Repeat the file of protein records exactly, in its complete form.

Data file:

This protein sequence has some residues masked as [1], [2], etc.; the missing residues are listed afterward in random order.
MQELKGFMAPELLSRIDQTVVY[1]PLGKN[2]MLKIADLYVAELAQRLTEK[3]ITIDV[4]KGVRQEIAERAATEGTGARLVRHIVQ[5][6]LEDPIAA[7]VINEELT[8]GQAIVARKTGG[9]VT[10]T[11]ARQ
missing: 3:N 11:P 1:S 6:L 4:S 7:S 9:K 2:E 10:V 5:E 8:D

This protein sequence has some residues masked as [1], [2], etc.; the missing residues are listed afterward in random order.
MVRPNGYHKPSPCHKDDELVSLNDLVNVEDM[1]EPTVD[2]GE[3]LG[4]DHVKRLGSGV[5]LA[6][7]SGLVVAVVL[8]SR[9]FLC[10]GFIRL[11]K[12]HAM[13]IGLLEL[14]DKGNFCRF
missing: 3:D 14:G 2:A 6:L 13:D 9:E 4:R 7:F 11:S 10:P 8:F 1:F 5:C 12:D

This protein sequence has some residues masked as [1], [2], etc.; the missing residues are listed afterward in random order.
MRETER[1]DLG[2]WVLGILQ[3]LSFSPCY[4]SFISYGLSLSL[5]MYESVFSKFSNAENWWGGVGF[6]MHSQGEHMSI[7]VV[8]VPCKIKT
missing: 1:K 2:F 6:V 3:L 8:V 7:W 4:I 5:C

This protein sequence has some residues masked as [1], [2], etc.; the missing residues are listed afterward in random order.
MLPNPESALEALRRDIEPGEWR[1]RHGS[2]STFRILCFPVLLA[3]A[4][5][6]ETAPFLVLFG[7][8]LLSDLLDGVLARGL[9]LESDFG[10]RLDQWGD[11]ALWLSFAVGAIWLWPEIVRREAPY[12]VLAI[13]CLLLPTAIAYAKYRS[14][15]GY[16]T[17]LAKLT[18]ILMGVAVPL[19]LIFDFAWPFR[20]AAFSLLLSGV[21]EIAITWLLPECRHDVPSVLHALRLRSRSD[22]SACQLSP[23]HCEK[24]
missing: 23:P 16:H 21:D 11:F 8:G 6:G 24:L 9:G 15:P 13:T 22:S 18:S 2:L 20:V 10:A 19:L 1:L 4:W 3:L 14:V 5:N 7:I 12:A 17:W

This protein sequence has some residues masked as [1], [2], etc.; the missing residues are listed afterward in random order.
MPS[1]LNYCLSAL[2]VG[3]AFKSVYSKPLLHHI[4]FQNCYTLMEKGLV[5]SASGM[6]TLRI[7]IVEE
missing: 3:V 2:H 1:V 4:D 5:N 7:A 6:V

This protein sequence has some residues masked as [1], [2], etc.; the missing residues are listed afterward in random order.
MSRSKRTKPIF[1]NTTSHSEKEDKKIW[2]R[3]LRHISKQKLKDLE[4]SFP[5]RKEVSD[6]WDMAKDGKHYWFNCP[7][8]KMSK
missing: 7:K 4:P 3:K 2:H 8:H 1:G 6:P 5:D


This protein sequence has some residues masked as [1], [2], etc.; the missing residues are listed afterward in random order.
MQELKGFMAPELLSRIDQTVVY[1]PLGKN[2]MLKIADLYVAELAQRLTEK[3]ITIDV[4]KGVRQEIAERAATEGTGARLVRHIVQ[5][6]LEDPIAA[7]VINEELT[8]GQAIVARKTGG[9]VT[10]T[11]ARQ
missing: 3:N 11:P 1:S 6:L 4:S 7:S 9:K 2:E 10:V 5:E 8:D

This protein sequence has some residues masked as [1], [2], etc.; the missing residues are listed afterward in random order.
MVRPNGYHKPSPCHKDDELVSLNDLVNVEDM[1]EPTVD[2]GE[3]LG[4]DHVKRLGSGV[5]LA[6][7]SGLVVAVVL[8]SR[9]FLC[10]GFIRL[11]K[12]HAM[13]IGLLEL[14]DKGNFCRF
missing: 3:D 14:G 2:A 6:L 13:D 9:E 4:R 7:F 11:S 10:P 8:F 1:F 5:C 12:D

This protein sequence has some residues masked as [1], [2], etc.; the missing residues are listed afterward in random order.
MRETER[1]DLG[2]WVLGILQ[3]LSFSPCY[4]SFISYGLSLSL[5]MYESVFSKFSNAENWWGGVGF[6]MHSQGEHMSI[7]VV[8]VPCKIKT
missing: 1:K 2:F 6:V 3:L 8:V 7:W 4:I 5:C

This protein sequence has some residues masked as [1], [2], etc.; the missing residues are listed afterward in random order.
MLPNPESALEALRRDIEPGEWR[1]RHGS[2]STFRILCFPVLLA[3]A[4][5][6]ETAPFLVLFG[7][8]LLSDLLDGVLARGL[9]LESDFG[10]RLDQWGD[11]ALWLSFAVGAIWLWPEIVRREAPY[12]VLAI[13]CLLLPTAIAYAKYRS[14][15]GY[16]T[17]LAKLT[18]ILMGVAVPL[19]LIFDFAWPFR[20]AAFSLLLSGV[21]EIAITWLLPECRHDVPSVLHALRLRSRSD[22]SACQLSP[23]HCEK[24]
missing: 23:P 16:H 21:D 11:F 8:G 6:G 24:L 9:G 15:P 13:T 22:S 18:S 2:L 20:V 10:A 19:L 1:L 4:W 3:L 14:V 5:N 7:I 12:A 17:W

This protein sequence has some residues masked as [1], [2], etc.; the missing residues are listed afterward in random order.
MPS[1]LNYCLSAL[2]VG[3]AFKSVYSKPLLHHI[4]FQNCYTLMEKGLV[5]SASGM[6]TLRI[7]IVEE
missing: 3:V 2:H 1:V 4:D 5:N 7:A 6:V

This protein sequence has some residues masked as [1], [2], etc.; the missing residues are listed afterward in random order.
MSRSKRTKPIF[1]NTTSHSEKEDKKIW[2]R[3]LRHISKQKLKDLE[4]SFP[5]RKEVSD[6]WDMAKDGKHYWFNCP[7][8]KMSK
missing: 7:K 4:P 3:K 2:H 8:H 1:G 6:P 5:D